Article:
“Art– the conscious use of skill and creative imagination especially in the production of aesthetic objects”– Merriam Webster Dictionary
On Thursday I went to the Museum of Modern Art (MoMA) in New York City with my mom. It was the second time I’ve been to the museum, and I enjoyed it just as much the second time around. Art museums are a perfect place for reflection and conversation; I think my mom and I got to know each other even better just based on the pieces that attracted our attention and what we thought of the art around us.
Of course, the biggest attraction of the museum is Van Gogh’s The Starry Night, and it is even more magical in person than in a book or on a screen. I had seen it before, but my mom hadn’t, and let me tell you, the little breath that she took in when she saw it was such a beautiful moment. I could just tell how in awe she was of the famous painting before her, and rightfully so. Looking at the swirls of color, the texture of the strokes, and the movement of the sky makes you realize why the painting is so famous. It captures a lot more than just an image; it captures a feeling of serenity and freedom.
One of my mom’s favorite pieces was Gustav Klimt’s The Park. She loved the various colors in the trees and the overall sense of calm in the painting. It brings to mind all of the time I spent outside as a kid on playgrounds and in backyards.
I don’t usually care for abstract art, but one of my favorite paintings was Pablo Picasso’s The Three Musicians. I loved how much sound I heard when I saw it for the first time. I could almost hear the jazz, the sounds of the guitar and the clarinet. The vibrancy of the musicians and their odd shapes create an atmosphere of fun and whimsy.
Another one of my favorites was Vincent Van Gogh’s Portrait of Joseph Roulin. There’s something about the green, floral background that makes me think of a comfortable, old-fashioned living room. I love the swirls of color in Roulin’s beard (which are reminiscent of the swirling sky in Starry Night) and the different shades of his complexion.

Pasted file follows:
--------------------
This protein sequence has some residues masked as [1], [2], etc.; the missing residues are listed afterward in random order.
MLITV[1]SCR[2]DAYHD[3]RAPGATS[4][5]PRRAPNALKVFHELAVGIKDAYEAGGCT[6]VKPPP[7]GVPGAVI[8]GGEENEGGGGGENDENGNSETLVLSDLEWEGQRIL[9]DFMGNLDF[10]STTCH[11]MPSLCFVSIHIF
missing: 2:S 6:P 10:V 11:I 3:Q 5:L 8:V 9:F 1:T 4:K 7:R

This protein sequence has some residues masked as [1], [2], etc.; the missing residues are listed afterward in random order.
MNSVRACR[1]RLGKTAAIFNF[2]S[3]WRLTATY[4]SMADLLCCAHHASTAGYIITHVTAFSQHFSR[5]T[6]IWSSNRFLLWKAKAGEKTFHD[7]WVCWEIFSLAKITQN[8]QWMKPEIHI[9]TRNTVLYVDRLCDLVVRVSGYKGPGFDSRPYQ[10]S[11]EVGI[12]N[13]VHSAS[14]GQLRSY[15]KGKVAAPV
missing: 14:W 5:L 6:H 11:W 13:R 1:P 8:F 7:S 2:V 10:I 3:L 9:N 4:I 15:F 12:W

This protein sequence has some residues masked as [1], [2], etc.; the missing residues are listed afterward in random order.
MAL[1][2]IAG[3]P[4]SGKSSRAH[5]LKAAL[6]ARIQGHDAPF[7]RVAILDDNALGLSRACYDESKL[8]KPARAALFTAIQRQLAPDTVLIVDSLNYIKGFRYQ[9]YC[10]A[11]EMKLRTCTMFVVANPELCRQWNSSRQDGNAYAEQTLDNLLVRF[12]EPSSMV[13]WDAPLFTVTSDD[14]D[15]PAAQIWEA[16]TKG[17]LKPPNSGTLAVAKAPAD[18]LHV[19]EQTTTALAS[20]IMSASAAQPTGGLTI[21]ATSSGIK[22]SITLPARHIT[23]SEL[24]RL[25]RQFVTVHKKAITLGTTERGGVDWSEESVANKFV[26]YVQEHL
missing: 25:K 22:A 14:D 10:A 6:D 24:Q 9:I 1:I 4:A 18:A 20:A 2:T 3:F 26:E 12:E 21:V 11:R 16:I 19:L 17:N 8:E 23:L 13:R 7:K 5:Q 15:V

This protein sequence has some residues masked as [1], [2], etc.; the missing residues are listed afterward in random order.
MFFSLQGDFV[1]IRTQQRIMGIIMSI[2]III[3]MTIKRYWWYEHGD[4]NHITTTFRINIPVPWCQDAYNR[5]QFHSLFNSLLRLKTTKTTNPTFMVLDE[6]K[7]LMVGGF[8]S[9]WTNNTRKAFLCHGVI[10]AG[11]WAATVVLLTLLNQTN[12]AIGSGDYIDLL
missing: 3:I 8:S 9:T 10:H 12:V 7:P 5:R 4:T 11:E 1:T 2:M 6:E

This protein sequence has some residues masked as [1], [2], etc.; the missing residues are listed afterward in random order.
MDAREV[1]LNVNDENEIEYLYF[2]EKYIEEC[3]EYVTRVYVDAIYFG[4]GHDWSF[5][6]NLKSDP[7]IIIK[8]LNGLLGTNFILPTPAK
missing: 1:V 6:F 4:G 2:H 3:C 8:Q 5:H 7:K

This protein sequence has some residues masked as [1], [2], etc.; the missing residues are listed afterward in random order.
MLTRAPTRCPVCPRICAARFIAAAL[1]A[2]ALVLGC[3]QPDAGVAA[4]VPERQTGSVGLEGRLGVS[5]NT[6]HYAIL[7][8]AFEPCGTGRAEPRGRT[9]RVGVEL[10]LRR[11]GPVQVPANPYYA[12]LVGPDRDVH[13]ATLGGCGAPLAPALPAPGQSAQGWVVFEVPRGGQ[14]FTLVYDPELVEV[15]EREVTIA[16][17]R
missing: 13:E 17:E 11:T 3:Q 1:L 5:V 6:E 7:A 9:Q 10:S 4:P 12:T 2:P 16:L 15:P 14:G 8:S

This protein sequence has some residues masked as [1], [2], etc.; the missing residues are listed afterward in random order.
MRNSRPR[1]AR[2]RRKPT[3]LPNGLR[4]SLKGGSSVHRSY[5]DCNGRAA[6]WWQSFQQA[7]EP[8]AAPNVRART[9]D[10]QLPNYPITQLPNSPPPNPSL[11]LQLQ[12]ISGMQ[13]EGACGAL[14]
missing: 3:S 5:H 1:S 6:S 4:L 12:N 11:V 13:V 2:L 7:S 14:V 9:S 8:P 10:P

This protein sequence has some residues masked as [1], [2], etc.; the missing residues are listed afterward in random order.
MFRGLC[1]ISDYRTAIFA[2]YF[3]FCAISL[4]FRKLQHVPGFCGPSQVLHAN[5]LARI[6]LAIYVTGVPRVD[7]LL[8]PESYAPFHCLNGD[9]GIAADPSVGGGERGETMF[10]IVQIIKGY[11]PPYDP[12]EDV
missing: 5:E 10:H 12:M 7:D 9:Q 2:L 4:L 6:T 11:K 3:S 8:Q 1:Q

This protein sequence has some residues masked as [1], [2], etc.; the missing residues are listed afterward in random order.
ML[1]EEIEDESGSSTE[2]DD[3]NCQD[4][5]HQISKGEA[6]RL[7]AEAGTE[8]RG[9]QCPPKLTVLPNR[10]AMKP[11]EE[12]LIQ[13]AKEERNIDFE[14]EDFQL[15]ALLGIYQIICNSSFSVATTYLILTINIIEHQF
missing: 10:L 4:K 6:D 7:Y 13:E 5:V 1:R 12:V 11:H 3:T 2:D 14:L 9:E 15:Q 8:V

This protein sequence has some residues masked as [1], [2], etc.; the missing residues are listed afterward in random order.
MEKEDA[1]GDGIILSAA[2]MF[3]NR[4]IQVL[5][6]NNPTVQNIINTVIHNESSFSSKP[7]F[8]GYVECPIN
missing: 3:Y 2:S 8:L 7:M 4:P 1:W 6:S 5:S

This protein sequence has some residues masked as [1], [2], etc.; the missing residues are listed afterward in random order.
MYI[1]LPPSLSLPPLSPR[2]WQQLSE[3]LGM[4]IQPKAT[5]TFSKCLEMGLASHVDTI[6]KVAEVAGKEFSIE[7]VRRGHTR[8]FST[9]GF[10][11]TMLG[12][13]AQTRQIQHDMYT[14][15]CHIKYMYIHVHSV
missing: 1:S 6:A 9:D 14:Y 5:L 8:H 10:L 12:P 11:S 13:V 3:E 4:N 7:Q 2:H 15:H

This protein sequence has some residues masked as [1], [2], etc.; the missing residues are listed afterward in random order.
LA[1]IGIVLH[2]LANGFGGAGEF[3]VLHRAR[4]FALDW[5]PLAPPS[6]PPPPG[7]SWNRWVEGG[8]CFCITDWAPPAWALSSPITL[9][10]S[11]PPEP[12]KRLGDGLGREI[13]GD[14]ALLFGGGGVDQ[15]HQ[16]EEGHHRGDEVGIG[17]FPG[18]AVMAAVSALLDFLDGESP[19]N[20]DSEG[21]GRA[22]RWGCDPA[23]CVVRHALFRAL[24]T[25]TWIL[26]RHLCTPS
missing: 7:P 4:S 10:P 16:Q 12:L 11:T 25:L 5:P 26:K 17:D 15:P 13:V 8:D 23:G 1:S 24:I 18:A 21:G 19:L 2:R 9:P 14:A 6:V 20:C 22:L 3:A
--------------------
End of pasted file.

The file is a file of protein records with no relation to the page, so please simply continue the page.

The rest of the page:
What my mom and I both loved, though, was Monet’s Water Lilies. Claude Monet made over forty paintings of the water lilies in his pond, and there were several on display at MoMA. I particularly liked these three panels because of the whimsical colors and the ambiguous reflection; it’s difficult to tell where the water ends and the sky begins.
I think the beauty of MoMA is that there’s something there for everyone. While my mom and I favored the impressionist and post-impressionist painters, many people were there for the Yoko Ono and modern art exhibits. Sometimes, my mom and I would walk up to a painting of just a square of one color, look at each other, and shrug because we just didn’t get it. And that’s okay.
No one is able to understand all art. It says something different to everyone. And sometimes, it doesn’t seem to say anything at all. That’s the case with a lot of things, like musical taste, book genres, and movie preferences. No one is stupid for not understanding a piece of art; rather, art speaks in different ways to different people. And at MoMA you’ll find all kinds of different people–kids on school trips, couples, artists themselves, I’m sure– speaking all different languages. It’s definitely a melting pot of culture and experience.
Before we left the museum, my mom and I made sure to check out the fabulously bright Andy Warhol exhibit, with Campbell’s Soup cans and Marilyn Monroes to spare. All in all, it’s definitely a museum worth going to, whether you’re into art or just want an inspiring place to spend the day.
Have you been to MoMA or another art museum? What did you get out of it? What is your favorite type of art and why? Let me know in the comments!
Happy Sunday/Tony Awards Day!!